I am pessimistic on equities as we get into the dog days of summer -- and the main reason is related to rising interest rates and credit -- but I see a path to safety for investors willing to do their homework.
It's true that the Nasdaq was up nearly 32% in the first half of the year. But that's only half the story. The rest is that almost all of those gains were powered by a handful of mega-cap names like Nvidia (NVDA) and Tesla Motors (TSLA) . What I find remarkable is usually growth stocks underperform in a period of rising rates, much like they did in 2022 when the Nasdaq lost a third of its value. I can attribute some of the rally within this tech-heavy index in the first two quarters to an oversold bounce back rally that feels more than overdone here.
Then there was the artificial intelligence theme that also helped goose performance in many tech names in the first half of 2023, which feels more than fully priced into these names. For example, Nvidia is trading at over 100-times trailing earnings, 55-times forward profits and nearly 25-times forward sales. But I also believe these mega-caps are also being bought for what are fortress balance sheets such as with Microsoft (MSFT) and Alphabet (GOOGL) .
As we start the second half of 2023, the inversion between the Two-Year and Ten-Year treasury yield is around 110-basis points, as high as it has been since the double-dip recession in the early 1980s. In addition, the central bank has raised the Fed Funds rate some 500-basis points since the Fed began its most aggressive monetary tightening in four decades in March of 2022. The Fed is also likely to implement an additional quarter-point rate hike later this month. Money supply growth has also gone negative since late last year.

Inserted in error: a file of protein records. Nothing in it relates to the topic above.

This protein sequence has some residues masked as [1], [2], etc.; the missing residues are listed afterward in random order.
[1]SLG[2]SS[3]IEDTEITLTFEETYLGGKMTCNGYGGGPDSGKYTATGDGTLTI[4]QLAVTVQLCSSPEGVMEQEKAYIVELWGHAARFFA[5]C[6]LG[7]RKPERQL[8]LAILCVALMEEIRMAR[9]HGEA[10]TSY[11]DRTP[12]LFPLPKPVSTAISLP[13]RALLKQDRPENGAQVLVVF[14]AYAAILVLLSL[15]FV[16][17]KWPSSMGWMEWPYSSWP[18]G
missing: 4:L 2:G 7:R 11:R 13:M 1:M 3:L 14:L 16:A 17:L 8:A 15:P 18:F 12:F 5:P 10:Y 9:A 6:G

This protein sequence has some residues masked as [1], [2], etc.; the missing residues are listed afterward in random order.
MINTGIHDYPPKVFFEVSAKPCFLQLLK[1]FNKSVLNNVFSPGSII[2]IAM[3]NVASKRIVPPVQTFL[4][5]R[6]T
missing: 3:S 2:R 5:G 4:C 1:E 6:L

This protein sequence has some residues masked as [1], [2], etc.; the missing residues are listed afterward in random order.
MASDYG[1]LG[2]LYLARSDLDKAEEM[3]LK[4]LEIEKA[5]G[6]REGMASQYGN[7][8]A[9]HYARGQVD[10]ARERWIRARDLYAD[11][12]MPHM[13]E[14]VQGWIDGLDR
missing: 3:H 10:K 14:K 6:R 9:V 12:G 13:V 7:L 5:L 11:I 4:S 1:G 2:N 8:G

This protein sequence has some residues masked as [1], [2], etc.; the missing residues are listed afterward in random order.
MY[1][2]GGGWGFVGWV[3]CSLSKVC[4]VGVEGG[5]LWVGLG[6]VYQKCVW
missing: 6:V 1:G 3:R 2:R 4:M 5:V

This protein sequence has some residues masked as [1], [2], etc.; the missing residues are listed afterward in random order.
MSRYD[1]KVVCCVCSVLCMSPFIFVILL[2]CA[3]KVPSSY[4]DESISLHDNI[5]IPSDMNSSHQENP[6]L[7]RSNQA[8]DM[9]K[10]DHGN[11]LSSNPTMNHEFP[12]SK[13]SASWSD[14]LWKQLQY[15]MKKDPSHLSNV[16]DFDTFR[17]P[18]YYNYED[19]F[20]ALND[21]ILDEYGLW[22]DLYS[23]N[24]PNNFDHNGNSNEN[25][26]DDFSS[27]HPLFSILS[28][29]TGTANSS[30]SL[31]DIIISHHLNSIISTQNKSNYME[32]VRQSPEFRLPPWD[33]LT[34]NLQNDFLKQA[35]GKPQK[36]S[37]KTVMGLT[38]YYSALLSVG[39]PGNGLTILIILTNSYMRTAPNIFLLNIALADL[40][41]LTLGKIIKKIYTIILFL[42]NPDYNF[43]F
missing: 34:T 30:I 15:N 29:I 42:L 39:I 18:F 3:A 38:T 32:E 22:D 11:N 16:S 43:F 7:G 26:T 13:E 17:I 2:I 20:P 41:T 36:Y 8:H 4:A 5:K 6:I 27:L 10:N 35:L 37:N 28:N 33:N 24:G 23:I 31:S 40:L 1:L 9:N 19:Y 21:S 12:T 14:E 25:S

What all this means is the price for credit is becoming much more onerous, and, at some point, a significant "credit crunch" could develop. I have written many times this year how this has negatively impacted the commercial real estate sector. This is especially true for the office, retail and some other sectors of commercial real estate that are seeing substantial declines in asset values. Some $1.5 trillion of this real estate debt needs to refinanced over the next three years. The problem is debt that has been routinely issued at 4% to 6% during nearly a decade and a half of the Federal Reserve's easy monetary policies has become much pricier.
Let's talk now about 9% to 12%, with more stringent credit criteria and conditions. But commercial real estate is hardly the only area that will have a much more difficult time raising capital or rolling over existing loans. This is one reason why, as a biotech investor, I am spending much more time analyzing balance sheets and cash burn rates on the small and mid-cap names I research and own. I am trying hard to confine my investing to names that have no further need to raise capital or at least have three years of operating cash on hand.
Most of these positions are held via covered call holdings adding another layer of risk mitigation. A lot of these names like Exelixis (EXEL) , Dynavax Technologies (DVAX) , Vir Biotechnology, Inc. (VIR) and Fulgent Genetics (FLGT) are well-known to my regular readers. Biotech simply is too risky a sector as it is without having to worry about the need to address balance sheet issues in this deteriorating credit environment.
Anyone investing in small- and mid-caps in other sectors would be wisely served to give an extra layer of scrutiny to those companies' balance sheets before making any investing decision as well.